It has been 60 years since one of the most iconic gatherings in U.S. history, On Aug. 28, 1963, in Washington D.C., the March on Washington for Jobs and Freedom was held. Simply known as the March on Washington, this event attracted at least 250,000 people who were advocating for racial and economic justice.
With the Lincoln Memorial as his platform, Martin Luther King Jr. delivered his “I Have a Dream” speech. This is undoubtedly King’s most famous speech. His resounding and masterful oratory from that day is forever etched in our nation’s memory.
This 17-minute speech is one of the main things that has contributed to King being held in such high regard by most Americans today.
Pew Research Center recently conducted a survey on how public attitudes toward King have changed over the years. Currently, eight in 10 American adults (81%) say King has had a positive impact on the U.S. This majority includes nearly half of Americans (47%) who say King’s impact has been very positive. Only 3% of those surveyed say King’s impact has been negative.
However, as we consider King’s legacy, we must be mindful that views of him have not always been as favorable as they are now. In May 1963, a Gallup poll found only about four in 10 Americans (41%) had a favorable opinion of King. By August 1966, Gallup found more than six in 10 Americans (63%) viewed King unfavorably, including 44% who viewed him highly unfavorably.
By 1968, the year of his assassination, King had become persona non grata in the American media. Remarkably, according to a Harris poll taken early that year, King had a disapproval rating of nearly 75%.
On top of this, King was viewed with suspicion by many African Americans at the time of his demise.
Reduced to a single speech
These indications of public disapproval and suspicion would be startling to many today, especially those who were not alive during King’s lifetime. That’s because since his death, King’s legacy has been reduced to his “l Have a Dream” speech.
The speech was primarily focused on King’s vision for the future, rather than on any of the specific policy recommendations or structural changes proposed in his other speeches, writings and interviews.
King’s daughter, Bernice A. King, has said some of her father’s quotes are “cherry-picked for convenience and comfort.” That is definitely true of the “I Have a Dream” speech.
The most often-repeated line of the speech is, “I have a dream that my four little children will one day live in a nation where they will not be judged by the color of their skin, but by the content of their character.”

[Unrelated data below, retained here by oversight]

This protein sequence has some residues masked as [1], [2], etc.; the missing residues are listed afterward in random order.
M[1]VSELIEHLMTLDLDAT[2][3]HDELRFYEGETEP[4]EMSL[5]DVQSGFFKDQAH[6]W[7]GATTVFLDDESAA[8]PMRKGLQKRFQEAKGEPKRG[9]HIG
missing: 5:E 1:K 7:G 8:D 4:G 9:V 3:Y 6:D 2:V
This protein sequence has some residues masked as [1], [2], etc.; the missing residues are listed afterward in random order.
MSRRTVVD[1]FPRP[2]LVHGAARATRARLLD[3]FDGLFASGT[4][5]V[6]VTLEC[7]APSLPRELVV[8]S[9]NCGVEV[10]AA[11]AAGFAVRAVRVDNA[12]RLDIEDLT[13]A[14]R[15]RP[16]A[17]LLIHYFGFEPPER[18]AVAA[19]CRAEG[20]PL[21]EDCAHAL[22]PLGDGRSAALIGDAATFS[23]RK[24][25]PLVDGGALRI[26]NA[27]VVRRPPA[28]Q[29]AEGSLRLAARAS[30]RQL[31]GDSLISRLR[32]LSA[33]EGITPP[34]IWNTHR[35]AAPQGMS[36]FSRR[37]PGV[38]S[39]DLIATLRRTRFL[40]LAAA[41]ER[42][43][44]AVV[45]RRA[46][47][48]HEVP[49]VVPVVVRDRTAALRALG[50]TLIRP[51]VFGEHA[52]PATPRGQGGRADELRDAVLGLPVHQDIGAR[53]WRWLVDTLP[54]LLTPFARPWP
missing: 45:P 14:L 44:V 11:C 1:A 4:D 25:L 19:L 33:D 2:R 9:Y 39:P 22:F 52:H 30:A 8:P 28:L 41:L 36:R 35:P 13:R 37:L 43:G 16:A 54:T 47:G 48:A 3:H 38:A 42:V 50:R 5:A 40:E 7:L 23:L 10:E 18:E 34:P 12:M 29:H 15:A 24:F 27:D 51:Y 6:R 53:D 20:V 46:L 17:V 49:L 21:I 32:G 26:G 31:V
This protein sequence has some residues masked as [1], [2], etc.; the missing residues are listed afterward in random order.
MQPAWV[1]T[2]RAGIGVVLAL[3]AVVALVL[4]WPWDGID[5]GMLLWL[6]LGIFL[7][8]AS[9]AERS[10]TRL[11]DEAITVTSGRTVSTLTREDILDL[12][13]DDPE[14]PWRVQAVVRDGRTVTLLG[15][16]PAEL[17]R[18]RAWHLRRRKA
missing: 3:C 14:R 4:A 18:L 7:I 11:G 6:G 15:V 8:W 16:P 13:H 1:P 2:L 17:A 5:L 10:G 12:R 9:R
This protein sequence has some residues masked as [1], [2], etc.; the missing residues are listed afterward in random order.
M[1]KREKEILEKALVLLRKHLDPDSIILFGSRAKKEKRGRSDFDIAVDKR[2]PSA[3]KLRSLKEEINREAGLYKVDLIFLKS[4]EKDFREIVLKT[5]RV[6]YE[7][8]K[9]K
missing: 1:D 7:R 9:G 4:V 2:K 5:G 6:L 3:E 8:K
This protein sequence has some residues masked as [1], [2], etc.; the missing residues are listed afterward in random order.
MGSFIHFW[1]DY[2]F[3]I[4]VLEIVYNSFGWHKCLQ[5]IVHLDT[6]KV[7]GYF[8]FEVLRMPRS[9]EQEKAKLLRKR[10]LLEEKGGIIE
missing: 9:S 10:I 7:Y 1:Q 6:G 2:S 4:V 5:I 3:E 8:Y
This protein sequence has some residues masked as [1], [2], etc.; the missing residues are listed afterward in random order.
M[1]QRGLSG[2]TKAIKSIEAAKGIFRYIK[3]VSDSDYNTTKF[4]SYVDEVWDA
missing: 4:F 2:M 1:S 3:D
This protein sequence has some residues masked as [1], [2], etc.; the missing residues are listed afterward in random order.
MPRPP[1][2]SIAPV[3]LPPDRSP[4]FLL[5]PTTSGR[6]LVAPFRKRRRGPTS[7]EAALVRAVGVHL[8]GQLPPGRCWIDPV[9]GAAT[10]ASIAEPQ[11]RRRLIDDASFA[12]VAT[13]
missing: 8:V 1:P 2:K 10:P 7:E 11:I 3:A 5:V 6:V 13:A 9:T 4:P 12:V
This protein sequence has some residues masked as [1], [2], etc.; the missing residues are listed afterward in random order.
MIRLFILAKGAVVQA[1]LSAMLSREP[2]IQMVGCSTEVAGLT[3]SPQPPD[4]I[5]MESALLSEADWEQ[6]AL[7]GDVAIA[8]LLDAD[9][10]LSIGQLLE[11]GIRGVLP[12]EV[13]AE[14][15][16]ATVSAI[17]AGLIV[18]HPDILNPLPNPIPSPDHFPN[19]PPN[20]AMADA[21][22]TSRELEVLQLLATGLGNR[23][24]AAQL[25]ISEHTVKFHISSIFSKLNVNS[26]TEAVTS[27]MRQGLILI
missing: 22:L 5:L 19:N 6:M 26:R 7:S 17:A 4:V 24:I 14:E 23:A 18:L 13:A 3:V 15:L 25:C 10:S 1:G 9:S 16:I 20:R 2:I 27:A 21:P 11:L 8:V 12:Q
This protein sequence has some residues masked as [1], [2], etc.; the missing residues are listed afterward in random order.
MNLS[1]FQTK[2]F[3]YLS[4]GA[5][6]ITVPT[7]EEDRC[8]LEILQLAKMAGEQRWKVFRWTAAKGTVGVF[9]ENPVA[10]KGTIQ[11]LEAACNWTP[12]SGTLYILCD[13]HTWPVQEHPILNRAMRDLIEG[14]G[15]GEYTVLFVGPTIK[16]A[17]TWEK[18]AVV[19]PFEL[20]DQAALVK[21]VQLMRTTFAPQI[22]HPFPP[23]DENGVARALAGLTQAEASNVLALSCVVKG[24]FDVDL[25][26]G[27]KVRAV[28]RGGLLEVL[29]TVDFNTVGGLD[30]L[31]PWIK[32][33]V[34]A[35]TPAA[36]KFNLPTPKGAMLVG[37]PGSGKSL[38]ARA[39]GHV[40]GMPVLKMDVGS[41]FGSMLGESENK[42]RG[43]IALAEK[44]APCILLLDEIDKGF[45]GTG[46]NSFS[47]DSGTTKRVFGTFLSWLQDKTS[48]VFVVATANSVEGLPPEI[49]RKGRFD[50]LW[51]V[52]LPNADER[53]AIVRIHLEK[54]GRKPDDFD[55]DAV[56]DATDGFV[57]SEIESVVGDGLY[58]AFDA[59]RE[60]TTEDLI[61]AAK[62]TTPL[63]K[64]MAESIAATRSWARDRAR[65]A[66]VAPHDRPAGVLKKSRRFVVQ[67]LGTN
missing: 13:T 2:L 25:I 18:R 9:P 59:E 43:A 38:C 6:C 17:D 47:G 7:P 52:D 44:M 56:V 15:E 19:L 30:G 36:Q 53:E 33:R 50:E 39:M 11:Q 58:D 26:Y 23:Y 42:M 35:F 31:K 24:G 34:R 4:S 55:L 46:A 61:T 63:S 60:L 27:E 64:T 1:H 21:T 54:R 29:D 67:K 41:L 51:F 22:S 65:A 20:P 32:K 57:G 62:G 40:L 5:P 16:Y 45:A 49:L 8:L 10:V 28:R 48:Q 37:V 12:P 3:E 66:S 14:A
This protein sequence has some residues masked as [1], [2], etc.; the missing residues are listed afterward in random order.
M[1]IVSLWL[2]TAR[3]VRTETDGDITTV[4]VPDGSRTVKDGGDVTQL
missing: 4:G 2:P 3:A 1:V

In an opinion piece titled “The Whitewashing of MLK’s Legacy,” Kennith Woods said, “This singular statement has proven to be powerful and timeless — so much so, that King’s dream has largely overshadowed the rest of his speech and his life.”
“This statement by King has been grossly misappropriated by many on the right to forward a political agenda that is antithetical to King’s philosophy.”
This statement by King has been grossly misappropriated by many on the right to forward a political agenda that is antithetical to King’s philosophy. Some right-wing pundits have misused this line from the speech to suggest King envisioned a “colorblind” America. This certainly was not the case. What King actually envisioned was an America where racial inequality would be eradicated.
Others have misused this line from King’s speech to say he would have been against affirmative action and that he believed to “make it” in America, people just need to pull themselves up by their own “bootstraps.” This is patently false.
In a 1967 interview with NBC, King said, “It’s a cruel jest to say to a bootless man that he ought to lift himself by his own bootstraps. And many Negroes by the thousands and millions have been left bootless as a result of all of these years of oppression and as a result of a society that deliberately made his color a stigma and something worthless and degrading.”
Still others, like former Arkansas Gov. Mike Huckabee, have invoked King’s name while opposing those who organize to protest police brutality of Black bodies.
In a 2015 interview with CNN, Huckabee said, “When I hear people scream ‘Black lives matter,’ I think, of course they do, but all lives matter. That’s the whole message that Dr. King tried to present, and I think he’d be appalled by the notion that we’re elevating some lives above others.”
How ridiculous! Huckabee doesn’t have a clue about King’s message, or he has intentionally twisted it. King obviously was not about elevating some lives above others. He wanted Black lives to be valued equally in a country where they always have been devalued and dehumanized.
Even some anti-Critical Race Theory crusaders, such as Florida Gov. Ron DeSantis, have invoked King’s name to lend credence to their racist propaganda. The irony is King’s work and writings inspired CRT curriculum. CRT scholars Derrick Bell, Richard Delgado and Jean Stefancic all credited King as a major source of inspiration.